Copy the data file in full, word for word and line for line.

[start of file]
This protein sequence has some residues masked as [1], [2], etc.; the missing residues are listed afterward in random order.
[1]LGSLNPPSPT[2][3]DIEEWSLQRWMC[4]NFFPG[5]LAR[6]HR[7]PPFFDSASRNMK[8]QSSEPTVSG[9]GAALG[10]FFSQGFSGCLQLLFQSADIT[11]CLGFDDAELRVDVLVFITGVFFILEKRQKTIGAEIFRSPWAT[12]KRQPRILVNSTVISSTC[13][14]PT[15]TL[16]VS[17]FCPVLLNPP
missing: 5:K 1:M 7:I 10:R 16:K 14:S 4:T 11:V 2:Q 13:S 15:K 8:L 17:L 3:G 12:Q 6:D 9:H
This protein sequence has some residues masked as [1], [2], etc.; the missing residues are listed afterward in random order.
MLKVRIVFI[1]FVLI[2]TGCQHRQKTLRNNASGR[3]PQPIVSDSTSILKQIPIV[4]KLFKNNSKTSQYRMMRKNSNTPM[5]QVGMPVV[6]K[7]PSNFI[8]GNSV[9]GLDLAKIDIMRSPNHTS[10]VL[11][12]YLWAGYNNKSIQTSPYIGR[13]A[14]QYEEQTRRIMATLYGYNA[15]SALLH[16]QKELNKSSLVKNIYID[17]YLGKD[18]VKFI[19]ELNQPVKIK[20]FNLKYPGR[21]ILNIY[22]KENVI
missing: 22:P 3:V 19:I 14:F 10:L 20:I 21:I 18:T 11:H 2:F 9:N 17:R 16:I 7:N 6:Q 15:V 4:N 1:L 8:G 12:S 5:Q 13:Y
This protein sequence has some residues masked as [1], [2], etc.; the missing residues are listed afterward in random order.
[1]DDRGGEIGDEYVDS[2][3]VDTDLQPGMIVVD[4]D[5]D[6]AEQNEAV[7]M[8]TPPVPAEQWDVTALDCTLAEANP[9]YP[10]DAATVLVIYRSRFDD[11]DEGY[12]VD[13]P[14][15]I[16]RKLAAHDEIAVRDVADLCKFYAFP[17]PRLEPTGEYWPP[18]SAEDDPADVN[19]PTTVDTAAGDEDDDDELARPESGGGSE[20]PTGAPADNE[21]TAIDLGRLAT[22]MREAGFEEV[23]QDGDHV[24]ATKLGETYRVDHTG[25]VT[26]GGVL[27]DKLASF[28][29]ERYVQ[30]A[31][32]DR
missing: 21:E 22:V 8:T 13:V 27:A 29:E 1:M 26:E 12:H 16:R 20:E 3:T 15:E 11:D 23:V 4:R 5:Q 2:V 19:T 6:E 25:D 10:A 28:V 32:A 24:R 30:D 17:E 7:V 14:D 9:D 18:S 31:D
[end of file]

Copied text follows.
This protein sequence has some residues masked as [1], [2], etc.; the missing residues are listed afterward in random order.
[1]LGSLNPPSPT[2][3]DIEEWSLQRWMC[4]NFFPG[5]LAR[6]HR[7]PPFFDSASRNMK[8]QSSEPTVSG[9]GAALG[10]FFSQGFSGCLQLLFQSADIT[11]CLGFDDAELRVDVLVFITGVFFILEKRQKTIGAEIFRSPWAT[12]KRQPRILVNSTVISSTC[13][14]PT[15]TL[16]VS[17]FCPVLLNPP
missing: 5:K 1:M 7:I 10:R 16:K 14:S 4:T 11:V 2:Q 13:S 15:K 8:L 17:L 3:G 12:Q 6:D 9:H
This protein sequence has some residues masked as [1], [2], etc.; the missing residues are listed afterward in random order.
MLKVRIVFI[1]FVLI[2]TGCQHRQKTLRNNASGR[3]PQPIVSDSTSILKQIPIV[4]KLFKNNSKTSQYRMMRKNSNTPM[5]QVGMPVV[6]K[7]PSNFI[8]GNSV[9]GLDLAKIDIMRSPNHTS[10]VL[11][12]YLWAGYNNKSIQTSPYIGR[13]A[14]QYEEQTRRIMATLYGYNA[15]SALLH[16]QKELNKSSLVKNIYID[17]YLGKD[18]VKFI[19]ELNQPVKIK[20]FNLKYPGR[21]ILNIY[22]KENVI
missing: 22:P 3:V 19:I 14:F 10:L 20:I 21:I 18:T 11:H 2:F 9:N 17:R 16:I 7:N 6:Q 15:V 4:N 1:L 8:G 12:S 5:Q 13:Y
This protein sequence has some residues masked as [1], [2], etc.; the missing residues are listed afterward in random order.
[1]DDRGGEIGDEYVDS[2][3]VDTDLQPGMIVVD[4]D[5]D[6]AEQNEAV[7]M[8]TPPVPAEQWDVTALDCTLAEANP[9]YP[10]DAATVLVIYRSRFDD[11]DEGY[12]VD[13]P[14][15]I[16]RKLAAHDEIAVRDVADLCKFYAFP[17]PRLEPTGEYWPP[18]SAEDDPADVN[19]PTTVDTAAGDEDDDDELARPESGGGSE[20]PTGAPADNE[21]TAIDLGRLAT[22]MREAGFEEV[23]QDGDHV[24]ATKLGETYRVDHTG[25]VT[26]GGVL[27]DKLASF[28][29]ERYVQ[30]A[31][32]DR
missing: 21:E 22:V 8:T 13:V 27:A 29:E 1:M 26:E 12:H 16:R 20:E 3:T 15:E 11:D 23:V 4:R 5:Q 2:V 19:T 6:E 25:D 10:A 28:V 32:A 24:R 30:D 17:E 7:V 14:D 9:D 18:S 31:D